From the Media Capital, to the Global Ethiopian Community
Sunday November 19th 2017

Does Marriage only consist of the Groom and the Bride?

When a bride says “I Do” to her groom, she is not only accepting him but everything he comes with-his family!  So it got me thinking, how do we Habeshas feel about interracial or inter-cultural union between a man and a woman?  This question brings up another can of worms in its own such as “Are Ethiopians racist?”, “Do we consider ourselves black or African American?” However, for the purpose of this article, I will focus on the topics as they relate to marriage.  In our culture, the families of the groom and the bride (or the in-laws) are very tightly bonded.  Perhaps not so much in the Diaspora but back home, the approval of the parents’ often plays a major role on whether a couple will make their companionship official through marriage or not.  So, considering all of this, how do we and our parents feel about marrying outside of the Ethiopian community?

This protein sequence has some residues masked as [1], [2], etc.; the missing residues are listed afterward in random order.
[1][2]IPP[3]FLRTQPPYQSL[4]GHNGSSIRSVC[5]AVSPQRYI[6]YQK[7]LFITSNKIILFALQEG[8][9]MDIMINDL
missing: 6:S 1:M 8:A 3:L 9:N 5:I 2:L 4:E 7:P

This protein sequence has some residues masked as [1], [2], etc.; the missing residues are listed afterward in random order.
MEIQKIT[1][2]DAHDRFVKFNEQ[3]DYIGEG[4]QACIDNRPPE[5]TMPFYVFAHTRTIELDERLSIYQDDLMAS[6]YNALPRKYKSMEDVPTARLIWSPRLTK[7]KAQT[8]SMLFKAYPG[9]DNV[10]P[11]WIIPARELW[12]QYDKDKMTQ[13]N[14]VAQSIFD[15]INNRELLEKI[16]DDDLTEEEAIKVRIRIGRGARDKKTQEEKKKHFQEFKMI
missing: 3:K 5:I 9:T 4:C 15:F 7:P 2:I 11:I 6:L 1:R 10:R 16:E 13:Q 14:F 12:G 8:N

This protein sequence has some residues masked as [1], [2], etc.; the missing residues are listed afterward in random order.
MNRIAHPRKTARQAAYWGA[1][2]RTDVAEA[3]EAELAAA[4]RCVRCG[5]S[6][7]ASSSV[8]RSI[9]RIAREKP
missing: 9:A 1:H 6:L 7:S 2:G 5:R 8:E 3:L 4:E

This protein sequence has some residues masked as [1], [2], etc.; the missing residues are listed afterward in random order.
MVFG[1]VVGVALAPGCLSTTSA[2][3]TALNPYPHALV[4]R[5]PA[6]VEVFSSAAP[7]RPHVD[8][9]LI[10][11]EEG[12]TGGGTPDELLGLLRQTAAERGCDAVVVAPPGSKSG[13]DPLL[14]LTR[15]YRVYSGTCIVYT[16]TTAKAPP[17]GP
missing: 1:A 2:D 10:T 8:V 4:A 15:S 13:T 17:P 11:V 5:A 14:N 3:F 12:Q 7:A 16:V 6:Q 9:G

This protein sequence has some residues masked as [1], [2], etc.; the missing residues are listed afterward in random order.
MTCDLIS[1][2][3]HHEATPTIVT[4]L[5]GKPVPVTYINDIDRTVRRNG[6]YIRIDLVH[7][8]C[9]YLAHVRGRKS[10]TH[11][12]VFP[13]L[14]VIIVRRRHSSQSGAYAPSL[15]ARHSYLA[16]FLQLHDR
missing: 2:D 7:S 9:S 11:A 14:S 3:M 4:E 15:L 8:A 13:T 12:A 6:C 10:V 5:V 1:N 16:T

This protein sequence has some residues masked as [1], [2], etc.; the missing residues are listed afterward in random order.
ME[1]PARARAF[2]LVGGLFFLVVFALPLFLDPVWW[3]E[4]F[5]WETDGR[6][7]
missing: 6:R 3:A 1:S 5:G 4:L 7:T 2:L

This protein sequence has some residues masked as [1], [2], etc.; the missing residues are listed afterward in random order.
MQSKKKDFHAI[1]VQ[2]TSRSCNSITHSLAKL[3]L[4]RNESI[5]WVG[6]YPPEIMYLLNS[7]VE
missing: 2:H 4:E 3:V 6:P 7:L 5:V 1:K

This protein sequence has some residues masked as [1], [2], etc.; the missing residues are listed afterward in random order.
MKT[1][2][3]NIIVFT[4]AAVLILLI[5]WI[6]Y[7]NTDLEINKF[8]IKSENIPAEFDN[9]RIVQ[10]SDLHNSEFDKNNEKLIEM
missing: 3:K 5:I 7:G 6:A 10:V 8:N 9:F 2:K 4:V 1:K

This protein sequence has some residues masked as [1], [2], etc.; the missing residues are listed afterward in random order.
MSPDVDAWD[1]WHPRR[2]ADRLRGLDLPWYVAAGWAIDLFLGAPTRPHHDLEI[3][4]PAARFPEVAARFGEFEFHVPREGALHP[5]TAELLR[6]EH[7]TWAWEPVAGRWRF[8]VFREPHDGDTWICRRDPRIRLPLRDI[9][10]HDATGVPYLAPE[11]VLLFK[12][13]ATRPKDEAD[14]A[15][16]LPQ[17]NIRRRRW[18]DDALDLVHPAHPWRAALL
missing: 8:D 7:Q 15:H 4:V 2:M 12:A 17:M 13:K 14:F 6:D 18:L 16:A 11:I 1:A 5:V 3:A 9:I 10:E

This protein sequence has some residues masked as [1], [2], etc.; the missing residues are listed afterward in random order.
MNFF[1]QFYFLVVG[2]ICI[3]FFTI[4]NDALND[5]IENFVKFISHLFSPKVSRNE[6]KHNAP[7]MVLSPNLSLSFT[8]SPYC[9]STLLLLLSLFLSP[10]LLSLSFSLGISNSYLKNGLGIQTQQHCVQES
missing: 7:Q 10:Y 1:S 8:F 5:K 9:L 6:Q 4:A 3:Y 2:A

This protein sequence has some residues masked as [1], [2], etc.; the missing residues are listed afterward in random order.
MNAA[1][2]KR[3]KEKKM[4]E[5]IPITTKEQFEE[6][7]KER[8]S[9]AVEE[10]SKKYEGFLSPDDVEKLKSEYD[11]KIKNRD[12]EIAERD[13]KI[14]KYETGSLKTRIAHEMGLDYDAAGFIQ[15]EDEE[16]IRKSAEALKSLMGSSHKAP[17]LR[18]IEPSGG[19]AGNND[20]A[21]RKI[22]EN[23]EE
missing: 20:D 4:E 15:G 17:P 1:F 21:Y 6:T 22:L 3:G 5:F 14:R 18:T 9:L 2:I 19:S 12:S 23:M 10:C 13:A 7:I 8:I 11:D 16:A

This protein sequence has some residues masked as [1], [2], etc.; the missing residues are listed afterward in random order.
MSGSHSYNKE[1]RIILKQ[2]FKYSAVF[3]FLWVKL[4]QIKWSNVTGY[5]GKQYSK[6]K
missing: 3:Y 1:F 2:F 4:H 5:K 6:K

I actually asked my grandmother this very question during her visit to the states. At first she said “never mind the color, as long as he is right for you”.  I asked the same question right before she departed to go back and the answer changed to “Minim bihon yageresh lij yishalishal”…(its better to choose your own type).  So I am back to square one-curious about the same question and what people of all ages think about it.  At this point, the logical way of thinking about the issue seems to be to temporarily separate the couple’s lives from their families.  In doing so, it can be concluded that as long as the two of them find in each other what they consider are positive traits of a mate then that’s all that counts.  But when we get to their families, the cultural and language barriers become more evident and almost compromise the solidarity the couple has established based on just the two of them.  I imagine it would take a lot less effort to be part of family events and cultural happenings when the couple is both Ethiopian natives as opposed to cultural differences and discomfort that may take place if one of them were from elsewhere. But then again, is it fair to disqualify a possible husband or wife based on the difficulties we think that person may have with the family? Is it just for one person to find his/her “soul mate” and lead a content life or compromise their choice based on the family? How about the child’s identity? The quest continues…

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